Friday, September 24, 2010

Tale of woe

Neither Rumnea (left) or Sophoin are ever stuck for something to say. Here they gabble on over our meal at Mount Everest.
Tonight I had dinner with two of my very best friends, Rumnea and Sophoin, at our favourite Indian restaurant, Mount Everest. I haven't seen Sophoin for the last few months and it was good to catch up, even though it was pretty much a tale of woe that she had to tell. This included being duped by an old school friend and losing her computer, money and jewelry; loss being quite a common thread amongst people I meet these days. Earlier today I met a friend of a friend from Siem Reap who was in the city to collect some money she was owed and as she was buying a few clothes in the Central market before boarding her bus back home, she had over $1,000 pinched from her handbag. She was understandably distraught.
At lunch I caught up with historical fiction author Robyn Adams, who is in town to do some research for a novel she is writing on Cambodian women. Robyn is from Australia and her last book was called The Sisterhood of the Rose. This is her third time in Cambodia and she is here for two weeks to seek out suitable contacts to flesh out her story. I wish her well. Another author, David Kattenburg has confirmed that his book, Foxy Lady - Truth, Memory and the Death of Western Yatchtsmen in Democratic Kampuchea, will be published next month and will highlight for the first time the story of Canadian victim of the Khmer Rouge, Stuart Glass, as well as the other westerners who died at the hands of Comrade Duch and his S-21 killers in the late 70s. Its a book I'm really looking forward to reading.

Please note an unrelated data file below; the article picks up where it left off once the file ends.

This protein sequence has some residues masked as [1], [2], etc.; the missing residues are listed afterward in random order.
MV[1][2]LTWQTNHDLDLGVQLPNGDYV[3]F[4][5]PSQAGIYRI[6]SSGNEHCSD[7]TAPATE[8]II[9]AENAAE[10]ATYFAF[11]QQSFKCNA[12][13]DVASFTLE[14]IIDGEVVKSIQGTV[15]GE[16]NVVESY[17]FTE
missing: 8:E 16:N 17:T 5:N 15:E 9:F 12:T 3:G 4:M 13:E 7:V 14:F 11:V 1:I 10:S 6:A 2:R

Yesterday I spent the whole day at a conference on responsible tourism alongwith another 70 Cambodian travel agents to discuss the impact on our business of what is becoming a key buzzword in the tourism industry, alongside sustainable tourism, eco-tourism, ethical tourism and a whole host of other isms. Interesting and thought provoking for most of the people in the room, organised by the Dutch NGO, SNV and CATA, the association of local travel agents. It certainly gave me a few pointers for our own company, Hanuman, for the future. Tomorrow its Open Door Weekend and in the morning I'll be paying my first-ever visit to the Chamkarmon Palace compound, where the Cambodian Senate (or upper house) are usually secreted behind closed doors. Tomorrow, they will swing open at 9.30am for a one-off visit. In the afternoon, I'll be joining a free guided tour of the National Museum and I'm sure to pop into a few of the other buildings that are opening their doors especially for the weekend. Tomorrow night the Cambodian Space Project are playing at Paddy Rice bar and on Sunday, it's the Kompong Speu village party with the Spacers putting on a coach party for their fans.

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